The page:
'Contempt of Court' case against Arundhati Roy
On March 6th, 2002, the Supreme Court issued its judgement on the case of criminal contempt of court by Arundhati Roy. On this page, we've provided some background on the issue, appeals for action issued before March 6th, analysis of the issue, and media coverage of the same.
- Statement by Arundhati Roy; March 7, 2002
Arundhati Roy Sentenced to One Day's Imprisonment and Fine;
Court Says Guilty of Scandalizing Authority With Malafide Intentions
Outpouring of Support from all Over; Press Release by Free Speech Campaign; March 6, 2002
Supreme Court Judgement on the contempt case;
March 6, 2002
Appeal for action and background of the case:
- An appeal by Prashant Bhushan, Anurag Singh, Jharana Jhaveri, Sanjay Kak, and Himanshu Thakkar
- Arundhati Roy & Criminal Contempt of the Supreme Court of India
- Courts, Contempt & a Climate That Demands Accountability; Prashant Bhushan
The document titled Arundhati Roy & Criminal Contempt of the Supreme Court of India provides a good background of the contempt case: the events that led to the filing of the first criminal contempt case against Prashant Bhushan, Medha Patkar, and Arundhati Roy; the subsequent dropping of charges against Prashant Bhushan and Medha Patkar; and the filing of a second criminal contempt case against Arundhati Roy.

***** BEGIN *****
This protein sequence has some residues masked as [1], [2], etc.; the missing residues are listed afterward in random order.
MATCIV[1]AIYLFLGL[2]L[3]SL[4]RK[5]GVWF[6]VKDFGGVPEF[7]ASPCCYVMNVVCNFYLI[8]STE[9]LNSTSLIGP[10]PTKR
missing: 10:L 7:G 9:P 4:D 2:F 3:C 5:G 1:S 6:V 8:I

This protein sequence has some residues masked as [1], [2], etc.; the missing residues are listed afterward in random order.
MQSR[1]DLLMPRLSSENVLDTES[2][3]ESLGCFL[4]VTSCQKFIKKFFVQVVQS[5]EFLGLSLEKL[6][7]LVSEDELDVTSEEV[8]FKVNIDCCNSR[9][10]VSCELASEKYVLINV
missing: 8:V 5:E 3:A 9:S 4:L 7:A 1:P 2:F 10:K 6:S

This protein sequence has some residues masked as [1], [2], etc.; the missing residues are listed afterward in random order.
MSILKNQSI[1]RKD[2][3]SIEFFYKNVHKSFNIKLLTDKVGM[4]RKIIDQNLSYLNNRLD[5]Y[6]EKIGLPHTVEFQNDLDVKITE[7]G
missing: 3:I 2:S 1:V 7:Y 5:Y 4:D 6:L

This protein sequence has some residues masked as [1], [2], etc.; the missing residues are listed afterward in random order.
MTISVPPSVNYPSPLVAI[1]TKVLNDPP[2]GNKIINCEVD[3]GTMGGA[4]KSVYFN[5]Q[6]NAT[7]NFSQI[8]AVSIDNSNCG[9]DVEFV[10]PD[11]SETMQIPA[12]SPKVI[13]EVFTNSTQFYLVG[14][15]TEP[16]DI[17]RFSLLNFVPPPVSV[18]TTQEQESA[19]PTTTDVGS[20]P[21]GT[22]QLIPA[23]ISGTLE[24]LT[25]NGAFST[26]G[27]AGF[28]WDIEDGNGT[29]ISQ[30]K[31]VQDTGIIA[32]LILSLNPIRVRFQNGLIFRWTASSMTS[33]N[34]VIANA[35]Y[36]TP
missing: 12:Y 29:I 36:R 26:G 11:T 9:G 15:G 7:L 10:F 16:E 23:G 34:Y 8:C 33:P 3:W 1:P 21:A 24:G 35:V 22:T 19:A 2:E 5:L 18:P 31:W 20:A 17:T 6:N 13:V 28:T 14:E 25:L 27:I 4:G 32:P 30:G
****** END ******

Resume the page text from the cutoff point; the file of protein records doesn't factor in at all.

- Affidavit filed by Prashant Bhushan in response to the first criminal contempt case
- Affidavit filed by Medha Patkar in response to the first criminal contempt case
- Affidavit filed by Arundhati Roy in response to the first criminal contempt case. This affidavit was also published as an article in Outlook. The Supreme Court took offense with this affidavit and brought a fresh (second) contempt of court case against Arundhati Roy.
- Second Contempt of Court Notice issued to Arundhati Roy; September 5, 2001
- Affidavit filed by Arundhati Roy in response to the second criminal contempt case; October 15, 2001
- News reports and opinion pieces about both these criminal contempt cases
However, this is not the first time that the Supreme Court acted in this manner. Earlier in 1999, it took offense with Arundhati Roy's essay The Greater Common Good and also with the statements of the NBA and deliberated for a while whether to charge them with a contempt of court. This issue is covered in the documents listed here: